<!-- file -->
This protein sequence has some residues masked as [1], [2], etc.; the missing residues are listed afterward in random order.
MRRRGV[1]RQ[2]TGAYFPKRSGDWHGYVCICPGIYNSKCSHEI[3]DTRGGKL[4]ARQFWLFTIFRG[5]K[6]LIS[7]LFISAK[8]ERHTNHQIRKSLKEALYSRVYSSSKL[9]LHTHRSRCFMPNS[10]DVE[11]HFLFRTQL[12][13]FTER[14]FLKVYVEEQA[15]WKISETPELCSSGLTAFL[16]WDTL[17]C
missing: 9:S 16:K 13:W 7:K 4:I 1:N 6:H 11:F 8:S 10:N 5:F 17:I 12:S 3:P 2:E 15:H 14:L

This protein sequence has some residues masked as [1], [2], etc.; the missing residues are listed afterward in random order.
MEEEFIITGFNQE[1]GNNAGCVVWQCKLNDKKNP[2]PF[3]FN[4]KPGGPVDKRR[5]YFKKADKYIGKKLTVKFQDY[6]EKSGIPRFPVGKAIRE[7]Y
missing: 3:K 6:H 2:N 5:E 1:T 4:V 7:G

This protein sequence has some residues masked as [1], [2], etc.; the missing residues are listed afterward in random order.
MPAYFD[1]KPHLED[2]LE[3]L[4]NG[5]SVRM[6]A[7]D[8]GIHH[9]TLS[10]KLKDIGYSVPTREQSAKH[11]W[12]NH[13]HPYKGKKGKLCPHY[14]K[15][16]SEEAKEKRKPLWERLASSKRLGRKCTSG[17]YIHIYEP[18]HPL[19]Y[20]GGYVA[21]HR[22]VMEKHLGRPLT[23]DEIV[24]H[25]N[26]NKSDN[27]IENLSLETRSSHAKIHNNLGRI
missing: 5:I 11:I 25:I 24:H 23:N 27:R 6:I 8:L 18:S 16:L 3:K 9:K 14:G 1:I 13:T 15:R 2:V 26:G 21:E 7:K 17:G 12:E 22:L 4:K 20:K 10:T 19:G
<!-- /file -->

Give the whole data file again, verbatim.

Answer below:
This protein sequence has some residues masked as [1], [2], etc.; the missing residues are listed afterward in random order.
MRRRGV[1]RQ[2]TGAYFPKRSGDWHGYVCICPGIYNSKCSHEI[3]DTRGGKL[4]ARQFWLFTIFRG[5]K[6]LIS[7]LFISAK[8]ERHTNHQIRKSLKEALYSRVYSSSKL[9]LHTHRSRCFMPNS[10]DVE[11]HFLFRTQL[12][13]FTER[14]FLKVYVEEQA[15]WKISETPELCSSGLTAFL[16]WDTL[17]C
missing: 9:S 16:K 13:W 7:K 4:I 1:N 6:H 11:F 8:S 10:N 5:F 17:I 12:S 3:P 2:E 15:H 14:L

This protein sequence has some residues masked as [1], [2], etc.; the missing residues are listed afterward in random order.
MEEEFIITGFNQE[1]GNNAGCVVWQCKLNDKKNP[2]PF[3]FN[4]KPGGPVDKRR[5]YFKKADKYIGKKLTVKFQDY[6]EKSGIPRFPVGKAIRE[7]Y
missing: 3:K 6:H 2:N 5:E 1:T 4:V 7:G

This protein sequence has some residues masked as [1], [2], etc.; the missing residues are listed afterward in random order.
MPAYFD[1]KPHLED[2]LE[3]L[4]NG[5]SVRM[6]A[7]D[8]GIHH[9]TLS[10]KLKDIGYSVPTREQSAKH[11]W[12]NH[13]HPYKGKKGKLCPHY[14]K[15][16]SEEAKEKRKPLWERLASSKRLGRKCTSG[17]YIHIYEP[18]HPL[19]Y[20]GGYVA[21]HR[22]VMEKHLGRPLT[23]DEIV[24]H[25]N[26]NKSDN[27]IENLSLETRSSHAKIHNNLGRI
missing: 5:I 11:I 25:I 24:H 23:N 27:R 6:I 8:L 18:S 16:L 3:K 9:K 14:G 1:I 13:T 15:R 2:V 26:G 21:E 7:K 17:G 12:E 22:L 4:K 20:K 10:T 19:G